Hong Kong researchers report first known COVID-19 reinfection | News | DW | 24.08.2020
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Hong Kong researchers report first known COVID-19 reinfection

The man contracted a different strain of the virus after fully recovering from an April infection, researchers said. Researchers said the case suggested reinfection may be possible even after immunization.

Journalists are seen surrounding Professors Yuen Kwok Yung as he leaves Heng Tai House in Fu Heng Estate where two people living in the building was diagnosed with the Covid-19 on March 14, 2020 in Hong Kong, China.

University of Hong Kong professor Yuen Kwok-Yung was one of the lead authors of the study

A 33-year-old man in Hong Kong was infected with the coronavirus after fully recovering from a bout with the disease in April, representing the world's first documented case of human reinfection, researchers from the University of Hong Kong said on Monday.

Their findings suggest that even people who have acquired immunization to the novel coronavirus, whether through natural infection or vaccination, may still contract the disease, which has resulted in over 800,000 deaths worldwide. Their paper has been accepted for publication in the international medical journal Clinical Infectious Diseases.

The man, an information technology worker, was cleared of COVID-19 and discharged from a hospital in April but tested positive again in August after returning from Spain via Britain. The researchers used genomic sequence analysis to prove that the patient was infected by two separate strains of SARS-CoV-2, which causes COVID-19.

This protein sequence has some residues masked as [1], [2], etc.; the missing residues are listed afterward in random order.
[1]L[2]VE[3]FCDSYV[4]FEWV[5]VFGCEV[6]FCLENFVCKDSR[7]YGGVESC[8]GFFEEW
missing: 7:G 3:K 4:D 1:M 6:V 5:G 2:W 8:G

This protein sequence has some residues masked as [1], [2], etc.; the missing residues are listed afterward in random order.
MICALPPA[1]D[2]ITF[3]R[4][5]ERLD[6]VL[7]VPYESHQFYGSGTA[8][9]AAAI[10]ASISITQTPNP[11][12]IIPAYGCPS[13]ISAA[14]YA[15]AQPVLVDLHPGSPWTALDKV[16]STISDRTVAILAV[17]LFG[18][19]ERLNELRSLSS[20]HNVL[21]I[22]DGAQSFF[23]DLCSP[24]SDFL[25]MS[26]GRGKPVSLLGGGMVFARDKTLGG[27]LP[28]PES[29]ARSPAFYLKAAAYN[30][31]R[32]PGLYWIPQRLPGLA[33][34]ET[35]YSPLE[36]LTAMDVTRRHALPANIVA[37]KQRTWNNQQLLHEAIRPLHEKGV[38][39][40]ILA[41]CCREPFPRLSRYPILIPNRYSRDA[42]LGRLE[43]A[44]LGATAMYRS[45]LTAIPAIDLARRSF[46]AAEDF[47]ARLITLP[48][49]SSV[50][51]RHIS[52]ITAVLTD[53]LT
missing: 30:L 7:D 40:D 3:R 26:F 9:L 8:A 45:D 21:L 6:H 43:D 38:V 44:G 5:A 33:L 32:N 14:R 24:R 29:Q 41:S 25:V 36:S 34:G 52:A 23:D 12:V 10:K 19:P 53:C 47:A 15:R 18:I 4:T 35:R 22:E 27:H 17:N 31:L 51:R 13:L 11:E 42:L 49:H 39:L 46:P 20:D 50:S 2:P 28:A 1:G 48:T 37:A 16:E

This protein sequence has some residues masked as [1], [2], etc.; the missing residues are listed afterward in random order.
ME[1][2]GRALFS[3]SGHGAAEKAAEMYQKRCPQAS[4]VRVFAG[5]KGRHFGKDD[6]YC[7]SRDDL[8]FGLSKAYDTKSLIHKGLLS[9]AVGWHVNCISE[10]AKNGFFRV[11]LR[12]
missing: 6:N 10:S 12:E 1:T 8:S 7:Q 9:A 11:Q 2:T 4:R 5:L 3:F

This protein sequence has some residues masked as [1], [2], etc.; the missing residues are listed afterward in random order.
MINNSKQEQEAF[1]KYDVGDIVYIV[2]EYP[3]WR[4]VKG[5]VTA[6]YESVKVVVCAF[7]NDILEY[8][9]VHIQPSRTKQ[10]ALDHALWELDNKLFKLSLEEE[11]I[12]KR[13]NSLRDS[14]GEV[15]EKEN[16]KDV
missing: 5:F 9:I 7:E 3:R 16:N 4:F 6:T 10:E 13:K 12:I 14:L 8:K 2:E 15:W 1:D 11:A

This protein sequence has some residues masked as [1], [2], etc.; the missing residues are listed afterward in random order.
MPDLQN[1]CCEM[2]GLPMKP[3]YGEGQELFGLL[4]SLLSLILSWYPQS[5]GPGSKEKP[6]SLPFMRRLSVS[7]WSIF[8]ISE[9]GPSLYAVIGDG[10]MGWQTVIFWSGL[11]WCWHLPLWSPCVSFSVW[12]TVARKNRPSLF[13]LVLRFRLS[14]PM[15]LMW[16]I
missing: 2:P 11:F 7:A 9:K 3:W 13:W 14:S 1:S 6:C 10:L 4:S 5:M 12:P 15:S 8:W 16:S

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He had appeared to be previously healthy before contracting the second strain, researchers said. The man didn't develop any symptoms in his second bout with the virus, which might indicate that subsequent infections may be milder, the researchers said.

Infections have been reported among people who had previously contracted the disease in mainland China. But it was not clear in those cases whether they were newly infected after a full recovery or still had the virus from the first infection still in their body.

Health experts said the results of the University of Hong Kong study weren't a surprise as reinfection is common among other coronaviruses. World Health Organization (WHO) epidemiologist Maria Van Kerkhove said on Monday that there was no need to jump to any conclusions over the Hong Kong case.

dv/msh (AFP, AP, Reuters)

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